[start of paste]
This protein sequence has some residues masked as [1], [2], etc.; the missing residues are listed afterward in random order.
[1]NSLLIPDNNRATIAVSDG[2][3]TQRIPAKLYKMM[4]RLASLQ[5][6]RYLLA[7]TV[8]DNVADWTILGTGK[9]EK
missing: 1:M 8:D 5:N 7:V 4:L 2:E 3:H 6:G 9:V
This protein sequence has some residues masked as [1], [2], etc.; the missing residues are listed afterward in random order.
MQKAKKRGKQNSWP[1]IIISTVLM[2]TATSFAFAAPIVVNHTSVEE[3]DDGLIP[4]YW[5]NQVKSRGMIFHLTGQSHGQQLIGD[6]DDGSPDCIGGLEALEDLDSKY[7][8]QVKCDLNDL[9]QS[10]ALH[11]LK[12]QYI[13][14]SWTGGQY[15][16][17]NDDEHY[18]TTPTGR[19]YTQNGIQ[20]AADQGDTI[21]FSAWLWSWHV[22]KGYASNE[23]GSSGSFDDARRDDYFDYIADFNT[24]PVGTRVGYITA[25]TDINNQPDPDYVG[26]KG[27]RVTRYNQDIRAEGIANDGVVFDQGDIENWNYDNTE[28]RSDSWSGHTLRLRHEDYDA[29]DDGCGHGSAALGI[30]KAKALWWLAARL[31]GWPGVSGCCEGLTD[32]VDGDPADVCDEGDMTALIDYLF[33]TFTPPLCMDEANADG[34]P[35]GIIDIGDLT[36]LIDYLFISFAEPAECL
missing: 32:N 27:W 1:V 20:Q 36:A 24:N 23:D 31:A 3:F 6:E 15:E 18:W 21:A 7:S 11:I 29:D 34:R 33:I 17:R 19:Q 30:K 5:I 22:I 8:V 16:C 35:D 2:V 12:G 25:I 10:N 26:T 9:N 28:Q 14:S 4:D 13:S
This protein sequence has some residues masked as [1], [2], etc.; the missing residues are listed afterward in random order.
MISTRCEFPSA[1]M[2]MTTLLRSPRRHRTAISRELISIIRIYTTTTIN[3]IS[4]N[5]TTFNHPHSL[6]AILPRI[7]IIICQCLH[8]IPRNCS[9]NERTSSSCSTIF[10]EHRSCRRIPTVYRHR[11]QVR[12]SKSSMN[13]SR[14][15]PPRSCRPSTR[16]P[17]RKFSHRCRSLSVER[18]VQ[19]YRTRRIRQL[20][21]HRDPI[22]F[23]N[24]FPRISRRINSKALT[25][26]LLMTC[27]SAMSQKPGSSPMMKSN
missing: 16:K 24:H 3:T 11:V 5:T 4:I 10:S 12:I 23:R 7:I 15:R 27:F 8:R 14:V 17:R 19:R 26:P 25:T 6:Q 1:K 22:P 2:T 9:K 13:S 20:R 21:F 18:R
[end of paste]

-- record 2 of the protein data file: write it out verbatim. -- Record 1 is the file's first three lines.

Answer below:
This protein sequence has some residues masked as [1], [2], etc.; the missing residues are listed afterward in random order.
MQKAKKRGKQNSWP[1]IIISTVLM[2]TATSFAFAAPIVVNHTSVEE[3]DDGLIP[4]YW[5]NQVKSRGMIFHLTGQSHGQQLIGD[6]DDGSPDCIGGLEALEDLDSKY[7][8]QVKCDLNDL[9]QS[10]ALH[11]LK[12]QYI[13][14]SWTGGQY[15][16][17]NDDEHY[18]TTPTGR[19]YTQNGIQ[20]AADQGDTI[21]FSAWLWSWHV[22]KGYASNE[23]GSSGSFDDARRDDYFDYIADFNT[24]PVGTRVGYITA[25]TDINNQPDPDYVG[26]KG[27]RVTRYNQDIRAEGIANDGVVFDQGDIENWNYDNTE[28]RSDSWSGHTLRLRHEDYDA[29]DDGCGHGSAALGI[30]KAKALWWLAARL[31]GWPGVSGCCEGLTD[32]VDGDPADVCDEGDMTALIDYLF[33]TFTPPLCMDEANADG[34]P[35]GIIDIGDLT[36]LIDYLFISFAEPAECL
missing: 32:N 27:W 1:V 20:Q 36:A 24:N 23:D 31:A 3:F 6:E 15:E 18:W 21:A 7:S 11:I 29:D 34:R 33:I 17:R 19:Q 30:K 5:I 22:I 8:V 16:C 35:D 2:V 12:G 25:I 10:N 26:T 9:N 28:Q 14:S 4:D 13:S